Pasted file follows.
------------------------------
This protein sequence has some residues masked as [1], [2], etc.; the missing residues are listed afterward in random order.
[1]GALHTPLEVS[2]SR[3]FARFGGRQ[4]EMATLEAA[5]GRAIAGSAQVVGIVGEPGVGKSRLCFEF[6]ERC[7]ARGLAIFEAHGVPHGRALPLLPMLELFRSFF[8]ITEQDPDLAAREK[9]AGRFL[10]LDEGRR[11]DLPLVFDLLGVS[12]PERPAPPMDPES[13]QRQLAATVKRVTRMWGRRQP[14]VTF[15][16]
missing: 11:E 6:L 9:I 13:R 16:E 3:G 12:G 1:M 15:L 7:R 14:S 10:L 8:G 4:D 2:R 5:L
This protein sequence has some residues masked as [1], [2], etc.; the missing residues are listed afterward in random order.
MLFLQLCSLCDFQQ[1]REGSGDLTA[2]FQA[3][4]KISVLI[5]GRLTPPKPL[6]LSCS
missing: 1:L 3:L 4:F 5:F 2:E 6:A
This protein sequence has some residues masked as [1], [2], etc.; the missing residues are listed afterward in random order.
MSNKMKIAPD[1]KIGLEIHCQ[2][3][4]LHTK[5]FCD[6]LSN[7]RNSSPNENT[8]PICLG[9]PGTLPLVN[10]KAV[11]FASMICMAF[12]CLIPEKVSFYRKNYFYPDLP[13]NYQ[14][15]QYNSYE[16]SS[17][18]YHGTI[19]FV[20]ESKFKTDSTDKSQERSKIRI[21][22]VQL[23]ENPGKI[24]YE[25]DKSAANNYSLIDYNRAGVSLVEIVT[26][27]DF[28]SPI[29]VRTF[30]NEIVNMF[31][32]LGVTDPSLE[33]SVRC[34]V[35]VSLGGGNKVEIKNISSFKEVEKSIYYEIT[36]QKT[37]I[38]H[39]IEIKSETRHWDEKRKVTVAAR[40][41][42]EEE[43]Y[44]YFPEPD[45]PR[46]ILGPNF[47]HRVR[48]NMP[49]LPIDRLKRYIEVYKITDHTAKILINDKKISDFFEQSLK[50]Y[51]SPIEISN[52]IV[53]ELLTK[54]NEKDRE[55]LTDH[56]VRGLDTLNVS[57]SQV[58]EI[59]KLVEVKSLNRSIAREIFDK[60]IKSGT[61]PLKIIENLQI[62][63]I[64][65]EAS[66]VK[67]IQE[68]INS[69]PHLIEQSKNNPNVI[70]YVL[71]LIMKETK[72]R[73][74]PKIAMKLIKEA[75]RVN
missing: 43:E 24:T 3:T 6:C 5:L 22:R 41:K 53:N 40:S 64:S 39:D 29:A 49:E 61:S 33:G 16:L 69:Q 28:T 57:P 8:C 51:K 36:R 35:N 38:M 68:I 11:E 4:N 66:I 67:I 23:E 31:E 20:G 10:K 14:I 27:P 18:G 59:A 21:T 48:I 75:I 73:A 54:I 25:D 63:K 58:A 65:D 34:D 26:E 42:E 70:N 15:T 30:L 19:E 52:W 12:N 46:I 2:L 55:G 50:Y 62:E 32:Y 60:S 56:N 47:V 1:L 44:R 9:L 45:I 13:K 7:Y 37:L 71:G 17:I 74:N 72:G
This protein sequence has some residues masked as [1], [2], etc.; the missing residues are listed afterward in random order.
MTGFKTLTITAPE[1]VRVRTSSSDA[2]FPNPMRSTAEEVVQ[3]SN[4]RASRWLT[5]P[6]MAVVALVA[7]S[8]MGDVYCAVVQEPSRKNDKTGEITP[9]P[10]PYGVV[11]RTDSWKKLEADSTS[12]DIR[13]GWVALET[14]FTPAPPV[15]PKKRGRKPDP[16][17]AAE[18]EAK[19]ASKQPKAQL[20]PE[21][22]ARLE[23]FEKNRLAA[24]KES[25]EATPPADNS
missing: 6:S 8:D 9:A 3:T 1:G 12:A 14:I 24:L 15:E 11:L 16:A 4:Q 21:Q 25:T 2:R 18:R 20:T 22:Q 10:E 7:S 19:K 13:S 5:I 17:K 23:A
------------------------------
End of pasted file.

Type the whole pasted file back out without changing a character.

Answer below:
This protein sequence has some residues masked as [1], [2], etc.; the missing residues are listed afterward in random order.
[1]GALHTPLEVS[2]SR[3]FARFGGRQ[4]EMATLEAA[5]GRAIAGSAQVVGIVGEPGVGKSRLCFEF[6]ERC[7]ARGLAIFEAHGVPHGRALPLLPMLELFRSFF[8]ITEQDPDLAAREK[9]AGRFL[10]LDEGRR[11]DLPLVFDLLGVS[12]PERPAPPMDPES[13]QRQLAATVKRVTRMWGRRQP[14]VTF[15][16]
missing: 11:E 6:L 9:I 13:R 16:E 3:G 12:G 1:M 15:L 7:R 14:S 10:L 8:G 4:D 2:R 5:L
This protein sequence has some residues masked as [1], [2], etc.; the missing residues are listed afterward in random order.
MLFLQLCSLCDFQQ[1]REGSGDLTA[2]FQA[3][4]KISVLI[5]GRLTPPKPL[6]LSCS
missing: 1:L 3:L 4:F 5:F 2:E 6:A
This protein sequence has some residues masked as [1], [2], etc.; the missing residues are listed afterward in random order.
MSNKMKIAPD[1]KIGLEIHCQ[2][3][4]LHTK[5]FCD[6]LSN[7]RNSSPNENT[8]PICLG[9]PGTLPLVN[10]KAV[11]FASMICMAF[12]CLIPEKVSFYRKNYFYPDLP[13]NYQ[14][15]QYNSYE[16]SS[17][18]YHGTI[19]FV[20]ESKFKTDSTDKSQERSKIRI[21][22]VQL[23]ENPGKI[24]YE[25]DKSAANNYSLIDYNRAGVSLVEIVT[26][27]DF[28]SPI[29]VRTF[30]NEIVNMF[31][32]LGVTDPSLE[33]SVRC[34]V[35]VSLGGGNKVEIKNISSFKEVEKSIYYEIT[36]QKT[37]I[38]H[39]IEIKSETRHWDEKRKVTVAAR[40][41][42]EEE[43]Y[44]YFPEPD[45]PR[46]ILGPNF[47]HRVR[48]NMP[49]LPIDRLKRYIEVYKITDHTAKILINDKKISDFFEQSLK[50]Y[51]SPIEISN[52]IV[53]ELLTK[54]NEKDRE[55]LTDH[56]VRGLDTLNVS[57]SQV[58]EI[59]KLVEVKSLNRSIAREIFDK[60]IKSGT[61]PLKIIENLQI[62][63]I[64][65]EAS[66]VK[67]IQE[68]INS[69]PHLIEQSKNNPNVI[70]YVL[71]LIMKETK[72]R[73][74]PKIAMKLIKEA[75]RVN
missing: 43:E 24:T 3:T 6:C 5:L 22:R 41:K 53:N 40:S 64:S 39:D 29:A 49:E 61:S 33:G 16:L 69:Q 28:T 57:P 8:C 51:K 36:R 35:N 38:M 68:I 11:E 4:N 66:I 67:I 23:E 31:E 20:G 10:K 14:I 27:P 18:G 59:A 21:T 48:I 75:I 73:A 54:I 25:D 63:K 58:A 65:D 34:D 26:E 42:E 70:N 15:T 30:L 19:E 52:W 12:N 46:I 2:L 55:G 50:Y 62:E 32:Y 60:S 56:N 47:V 1:L 44:R 9:L 45:I 13:K 7:Y 37:L 71:G 17:I 74:N 72:G
This protein sequence has some residues masked as [1], [2], etc.; the missing residues are listed afterward in random order.
MTGFKTLTITAPE[1]VRVRTSSSDA[2]FPNPMRSTAEEVVQ[3]SN[4]RASRWLT[5]P[6]MAVVALVA[7]S[8]MGDVYCAVVQEPSRKNDKTGEITP[9]P[10]PYGVV[11]RTDSWKKLEADSTS[12]DIR[13]GWVALET[14]FTPAPPV[15]PKKRGRKPDP[16][17]AAE[18]EAK[19]ASKQPKAQL[20]PE[21][22]ARLE[23]FEKNRLAA[24]KES[25]EATPPADNS
missing: 6:S 8:D 9:A 3:T 1:G 12:A 14:I 24:L 15:E 11:L 16:A 4:Q 21:Q 25:T 2:R 18:R 20:T 22:Q 10:E 7:S 19:K 13:S 5:I 17:K 23:A